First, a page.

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Killer midwives of Nigeria’s education

By Rotimi Fasan
THE persistent rot in Nigeria’s education sector is nowhere about to end. If anything, the country’s education is set for more bashing as the National Union of Teachers, the umbrella body of primary and secondary school teachers in the country, gave notice of a strike that began last week.

What this means is that after a couple of months at home on long vacation, Nigeria’s school children are about starting yet another holiday that was not on their educational calendar and which they certainly don’t need. Schools in a couple of these states barely managed to hurry through the year following long periods of strikes.

One might want to ask what Sam Egwu, the Minister of Education and his counterparts in the states were doing until the NUT resorted to the strike option which, despite criticisms of its persistent use in certain quarters, would continue to be an attractive option to union leaders for as long as they have none but deaf officials to speak with in government circle.

The NUT strike couldn’t have come at a worse time. But I presume the Federal Government wouldn’t mind this as it seems to be succeeding with its divide and conquer tactic of pitching the teachers’ unions in the states against one another with claims that ours is a federal country in which the Federal Government must respect the autonomy of the states.

This one-sided argument sounds persuasive on the surface, except that Abuja with her loud talk of ‘due process’ and ‘rule of law’ applies it in the selective manner that the federalists in government are given to. They support federalism when it suits them to do so.

But looking beyond all this, we might need to ask what has been the contribution of official minders of Nigeria’s education sector who are and have, invariably, been trained educationists or people with long experience working in the education sector and so should be aware of its peculiar needs. The performance sheet of this group of Nigerians is quite poor.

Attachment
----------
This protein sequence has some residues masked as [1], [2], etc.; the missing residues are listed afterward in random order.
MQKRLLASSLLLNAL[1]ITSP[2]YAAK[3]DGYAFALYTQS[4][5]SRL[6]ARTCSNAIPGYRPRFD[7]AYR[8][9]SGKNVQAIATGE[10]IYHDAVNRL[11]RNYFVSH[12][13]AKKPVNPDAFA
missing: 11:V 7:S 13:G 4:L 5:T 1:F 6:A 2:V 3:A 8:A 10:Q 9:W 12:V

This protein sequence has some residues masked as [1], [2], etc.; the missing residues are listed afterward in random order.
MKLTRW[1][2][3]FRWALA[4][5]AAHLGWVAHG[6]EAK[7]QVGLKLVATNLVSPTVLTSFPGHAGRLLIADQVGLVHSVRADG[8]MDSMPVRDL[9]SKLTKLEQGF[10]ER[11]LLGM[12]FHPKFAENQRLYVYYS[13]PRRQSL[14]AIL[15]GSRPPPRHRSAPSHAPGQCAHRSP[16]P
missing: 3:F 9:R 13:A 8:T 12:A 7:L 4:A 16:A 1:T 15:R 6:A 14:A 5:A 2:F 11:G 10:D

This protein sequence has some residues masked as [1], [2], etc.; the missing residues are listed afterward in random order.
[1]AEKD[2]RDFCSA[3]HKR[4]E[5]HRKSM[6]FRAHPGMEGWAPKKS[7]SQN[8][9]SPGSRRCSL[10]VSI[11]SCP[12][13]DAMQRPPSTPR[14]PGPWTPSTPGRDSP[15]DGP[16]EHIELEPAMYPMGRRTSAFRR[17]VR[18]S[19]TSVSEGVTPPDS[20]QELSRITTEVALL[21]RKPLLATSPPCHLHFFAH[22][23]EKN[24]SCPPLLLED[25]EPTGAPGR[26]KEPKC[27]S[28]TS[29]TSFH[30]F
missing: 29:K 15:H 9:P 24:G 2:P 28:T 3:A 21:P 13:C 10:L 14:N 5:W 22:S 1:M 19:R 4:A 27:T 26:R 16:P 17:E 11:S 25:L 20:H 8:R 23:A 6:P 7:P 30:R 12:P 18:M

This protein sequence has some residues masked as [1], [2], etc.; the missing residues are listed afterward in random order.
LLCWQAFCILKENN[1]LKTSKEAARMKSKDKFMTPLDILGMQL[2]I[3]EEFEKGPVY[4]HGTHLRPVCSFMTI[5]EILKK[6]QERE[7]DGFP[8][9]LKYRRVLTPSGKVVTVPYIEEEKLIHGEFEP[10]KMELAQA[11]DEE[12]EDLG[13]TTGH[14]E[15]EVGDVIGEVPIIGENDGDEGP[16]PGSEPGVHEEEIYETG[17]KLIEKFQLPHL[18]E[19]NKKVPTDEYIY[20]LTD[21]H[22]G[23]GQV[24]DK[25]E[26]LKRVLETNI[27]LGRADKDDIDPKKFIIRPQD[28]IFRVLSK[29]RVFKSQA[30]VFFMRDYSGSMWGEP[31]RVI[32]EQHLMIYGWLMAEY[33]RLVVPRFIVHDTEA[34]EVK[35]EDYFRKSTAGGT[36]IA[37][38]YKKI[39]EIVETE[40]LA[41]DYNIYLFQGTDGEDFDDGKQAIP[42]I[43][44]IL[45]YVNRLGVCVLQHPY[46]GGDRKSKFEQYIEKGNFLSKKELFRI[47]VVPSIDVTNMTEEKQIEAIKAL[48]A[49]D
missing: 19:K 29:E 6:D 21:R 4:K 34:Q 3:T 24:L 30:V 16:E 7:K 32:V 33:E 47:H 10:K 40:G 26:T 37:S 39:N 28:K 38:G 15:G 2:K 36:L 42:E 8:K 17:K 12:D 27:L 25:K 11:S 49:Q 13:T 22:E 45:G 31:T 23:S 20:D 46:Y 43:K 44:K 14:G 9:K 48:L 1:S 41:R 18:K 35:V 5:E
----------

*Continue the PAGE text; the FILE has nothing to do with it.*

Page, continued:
Most of them, often members of the various unions before their appointment, somehow manage to wreck the sector before leaving or are forced from office. President Umaru Yar’Adua was a lecturer before his entry into politics. For many years he taught science in a polytechnic and has often been praised by those who see it as a plus, that he is the first graduate to be Nigeria’s executive president.

Big deal you might say when you match this fact with this administration’s handling of the ongoing ASUU strike, to say nothing of his performance generally. Goodluck Jonathan, the Vice President, was also a lecturer before fate would thrust him from relative obscurity as Deputy Governor in the laidback South-South state of Bayelsa, into the number two position in the country.

I hesitate to call our present Vice President the second most powerful man in Nigeria. He is in government for sure but we might need to wait until the occasion arises to know if he is also in power. But as a member of the present administration, his professional training doesn’t appear to have been of much avail in effecting needed changes in the education sector.

If despite their educational and professional qualifications the President and the Vice President have done next to nothing to advance the cause of Nigeria’s education, they have been careful not to proclaim their incompetence on rooftop.

Not so the man with the immediate task of ministering to our educational needs. If only by his personal conduct, Dr. Sam Egwu is the least qualified Nigerian to man the Education Ministry.

At a time when our universities are laid prostrate and are on prolonged strike for lack of funding among other factors, Mr. Egwu took upon himself the obscene task of holding a lavish thirtieth wedding anniversary party alleged to have cost him hundreds of millions of Naira.

In this age when a typical marriage cannot make it beyond the first few years, a couple able to keep theirs for 30 years have every reason to celebrate. But not in the totally insensitive, in-your-face manner Egwu went about it at a time he was battling lecturers asking for better funding of the universities and a little salary increment.

Egwu sees nothing wrong with his conduct and has been trading accusations with ASUU many of whose members, he says rather exaggeratedly, have their children studying abroad. This was his response to ASUU’s claim that state officials are not bothered by the rot in the education sector because many of them have their children studying abroad.

In a different society Egwu would have had to account for the source of the money he spent on his wedding anniversary. But he can afford to ignore everyone because he must feel like a superstar if, in a country of over 140 million people, he could move straight from the governor’s lodge in Ebonyi to the Education Ministry in Abuja.

With these kinds of Nigerians, there is much work to do to make our education measure up to world standard.

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